Monday night, the Kerkhoven City Council heard a report from a couple council members that attended a business meeting regarding trying to keep and attract businesses in Kerkhoven. Mayor Brian Thompson says they’re not looking to the council for answers but they want the city’s support, which the council gave them. They also suggested the city should look into the housing situation. There isn’t enough two and three bedroom houses for people to move into and there isn’t property available to build on. They were kind of the three main points he had, Thompson said, noting the council as talked about those issues for years and is always open to anyone who wants to come up and brainstorm with them. Mike Poggy-Weaver, the new county administrator, was at the meeting. Thompson is hopeful he may have some ideas.

Last night (Wednesday) the Meeker County Sheriff's Office was called to a fire in a turkey barn near Grove City, in Swede Grove Township. The fire was called in by an employee of the farm. Meeker County Deputies and the Grove City Fire Department were dispatched to the scene. The 64’ by 450’ barn was under construction and was not finished. The fire was caused by a spark while the construction crew was cutting metal that was on the barn. A six foot section of an exterior wall was damaged. The barn is owned by Jennie-O Turkey Store. There were no turkeys in the barn at the time of the fire, and nobody was injured as a result of the fire.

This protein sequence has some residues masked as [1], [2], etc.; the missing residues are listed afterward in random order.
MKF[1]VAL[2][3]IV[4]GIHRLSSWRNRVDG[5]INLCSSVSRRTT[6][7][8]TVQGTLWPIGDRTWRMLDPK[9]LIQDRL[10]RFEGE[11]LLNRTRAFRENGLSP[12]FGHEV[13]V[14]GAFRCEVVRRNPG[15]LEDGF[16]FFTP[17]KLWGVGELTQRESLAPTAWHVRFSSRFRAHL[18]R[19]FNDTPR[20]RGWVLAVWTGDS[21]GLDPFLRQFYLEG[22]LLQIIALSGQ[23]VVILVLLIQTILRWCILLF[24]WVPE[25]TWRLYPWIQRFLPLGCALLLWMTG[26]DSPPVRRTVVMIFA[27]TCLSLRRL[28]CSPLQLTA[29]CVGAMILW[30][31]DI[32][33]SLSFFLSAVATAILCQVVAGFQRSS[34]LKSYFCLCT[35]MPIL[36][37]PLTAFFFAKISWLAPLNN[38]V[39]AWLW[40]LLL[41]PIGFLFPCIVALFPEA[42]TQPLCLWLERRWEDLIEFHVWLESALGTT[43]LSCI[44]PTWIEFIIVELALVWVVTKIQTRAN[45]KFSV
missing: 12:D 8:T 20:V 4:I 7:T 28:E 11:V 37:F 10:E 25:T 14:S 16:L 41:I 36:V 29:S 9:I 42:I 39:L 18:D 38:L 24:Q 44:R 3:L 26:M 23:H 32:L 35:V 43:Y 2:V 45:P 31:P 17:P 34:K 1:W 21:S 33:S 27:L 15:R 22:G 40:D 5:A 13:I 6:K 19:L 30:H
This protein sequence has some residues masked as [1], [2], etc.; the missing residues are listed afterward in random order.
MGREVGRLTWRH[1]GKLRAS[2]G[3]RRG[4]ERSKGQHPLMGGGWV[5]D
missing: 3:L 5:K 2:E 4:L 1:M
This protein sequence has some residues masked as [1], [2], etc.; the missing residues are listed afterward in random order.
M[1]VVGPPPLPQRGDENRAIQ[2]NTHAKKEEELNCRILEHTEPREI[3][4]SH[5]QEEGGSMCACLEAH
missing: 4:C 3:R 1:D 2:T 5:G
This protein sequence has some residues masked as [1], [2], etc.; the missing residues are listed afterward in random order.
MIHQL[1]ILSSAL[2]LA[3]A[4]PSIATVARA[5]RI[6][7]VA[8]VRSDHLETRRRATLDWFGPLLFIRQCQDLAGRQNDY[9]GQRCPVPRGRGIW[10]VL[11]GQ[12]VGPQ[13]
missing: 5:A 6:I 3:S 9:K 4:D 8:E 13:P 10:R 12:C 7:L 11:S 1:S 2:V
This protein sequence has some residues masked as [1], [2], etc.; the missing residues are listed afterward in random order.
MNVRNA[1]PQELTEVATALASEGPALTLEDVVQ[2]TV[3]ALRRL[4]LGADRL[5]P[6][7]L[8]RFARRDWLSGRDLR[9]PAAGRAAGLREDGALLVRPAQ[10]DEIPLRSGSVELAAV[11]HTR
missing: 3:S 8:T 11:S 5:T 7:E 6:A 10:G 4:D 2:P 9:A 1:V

Yesterday (Wednesday), the Willmar City Council heard a preliminary report from organizational assessment consultants Brimeyer-Fursman out of Maple Wood. City Administrator Charlene Stevens says Richard Fursman talked about some of the challenges and opportunities the city has. He also noted there are some credibility gaps in the city council, there is a lack of a clear mission and vision which probably leads to some low morale of employees or some confusion about direction. The consultants also pointed out some of the positives. The city has a committed city council and each individual wants to do what they think is best for the city, the employees are very dedicated, but there are some opportunities for the city to work harder, establish an overall mission and vision and move forward in a constructive direction. There were a lot of different perspectives from council members, she said, there wasn’t really a clear consensus from the council on how to move forward from here. The consultant also discussed some possible changes of structure realignment with public works planning and engineering. The council heard those but didn’t make any decisions.